Kelly has alleged that counsel for the Plaintiffs, seeking his cooperation and testimony, promised him, "that with my cooperation I would not be persuded [sic] in the civil matter." Such an agreement, if so understood by both parties, and it is not contradicted on the record, could constitute an affirmative defense and a bar to this motion.

This is the case since courts regularly enforce cooperation agreements. E.g., United States v. Gonzalez, No. 00-1543(L), 2001 U.S. App. LEXIS 27408, *4-5 (2d Cir. 2001) (interpreting the terms of a cooperation agreement to determine whether the government breached the agreement); United States v. Gregory, 245 F.3d 160, 165 (2d Cir. 2001) (explaining that "[c]ooperation agreements, like plea bargains, are interpreted according to principles of contract law.").

Thus, an issue has been presented as to the fact of such an agreement sufficient to bar summary judgment against Kelly.

Walsh Has Presented a Factual Issue as to His Intent

The Plaintiffs acknowledge that in order to establish a defamation claim, they must "at least" establish a defendant's negligence. (Pls' Mem. at 2 n. 1.) Walsh contends that in order to establish his joint and several liability for concerted action, he must have the requisite knowledge to act in accordance with an agreement to cooperate or to accomplish a particular result citing Restatement (Second) of Torts § 876(a)(6). (Opp'n Mem. at 11.) Under either standard, a knowing act is required.

Both parties have cited Rastelli v. Goodyear Tire & Rubber Co., 165 A.D.2d 111, 114-15, 565 N.Y.S.2d 889, 891 (3d Dep't 1991) rev'd on other grounds, 79 N.Y.2d 289, 591 N.E.2d 222, 582 N.Y.S.2d 373 (1992), which considered the issue of joint and several liability and concerted action in the context of claims for negligence, strict liability, and breach of warranty in connection with a tire explosion. The court held that the theory of concerted action is that "one may be liable for the tortious conduct of another person by, inter alia, engaging in a tortious act in concert or pursuant to a common design with the other person, or giving substantial assistance or encouragement to the other person with knowledge that the other's conduct constitutes a breach of duty." Rastelli, 565 N.Y.S.2d at 891. To be liable for concerted action, a plaintiff must present some evidence of an explicit or implicit agreement to engage in or promote tortious activity. Shea v. Kelley, 121 A.D.2d 620, 503 N.Y.S.2d 649 (2d Dep't 1986).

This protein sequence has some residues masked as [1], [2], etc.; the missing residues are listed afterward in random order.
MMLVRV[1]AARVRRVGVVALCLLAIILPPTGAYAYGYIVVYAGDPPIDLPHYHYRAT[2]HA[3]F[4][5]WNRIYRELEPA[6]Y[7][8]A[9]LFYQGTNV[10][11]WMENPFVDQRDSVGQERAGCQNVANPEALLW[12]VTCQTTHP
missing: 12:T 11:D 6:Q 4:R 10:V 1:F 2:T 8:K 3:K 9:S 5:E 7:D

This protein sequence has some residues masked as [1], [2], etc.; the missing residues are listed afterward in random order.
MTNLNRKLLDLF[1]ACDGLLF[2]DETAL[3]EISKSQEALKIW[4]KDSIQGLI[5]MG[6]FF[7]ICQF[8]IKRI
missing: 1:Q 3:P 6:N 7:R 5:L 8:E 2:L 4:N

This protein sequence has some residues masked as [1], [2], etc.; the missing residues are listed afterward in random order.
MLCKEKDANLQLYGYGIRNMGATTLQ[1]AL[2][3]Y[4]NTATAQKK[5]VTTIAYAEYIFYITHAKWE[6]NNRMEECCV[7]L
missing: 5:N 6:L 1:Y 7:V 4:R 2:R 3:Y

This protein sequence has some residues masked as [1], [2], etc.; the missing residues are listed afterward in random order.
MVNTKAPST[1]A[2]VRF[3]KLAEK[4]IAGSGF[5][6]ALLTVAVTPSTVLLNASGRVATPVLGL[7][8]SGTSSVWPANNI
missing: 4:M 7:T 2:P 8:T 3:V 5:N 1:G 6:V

Here, Walsh maintains he did not have knowledge of the tortious acts. He did not know why the fliers were being distributed, did not review the fliers' contents before they were distributed, and did not know that he was assisting in the circulation of defamatory fliers. Walsh claims he did not know the risks associated with handing out the fliers and was not even intended to be a distributor on the night in question.

Walsh also claims that because the fliers related to matters of public concern, the test for liability is gross irresponsibility under Chapadeau v. Utica Observer-Dispatch, Inc., 38 N.Y.2d 196, 341 N.E.2d 569, 379 N.Y.S.2d 61 (1975). The Plaintiffs have challenged this proposition only by repeating their claim that negligence is the appropriate standard. The Plaintiffs' principal attack on Walsh's position is that he did possess the requisite knowledge to be held negligent. A factual issue is thereby presented as to Walsh's intent.

Under these circumstances the factual dispute bars summary judgment.


For the reasons set forth, the Plaintiffs' motion is denied.

The pretrial order will be filed on a schedule to be agreed upon by counsel or determined by the Court without such agreement.

It is so ordered.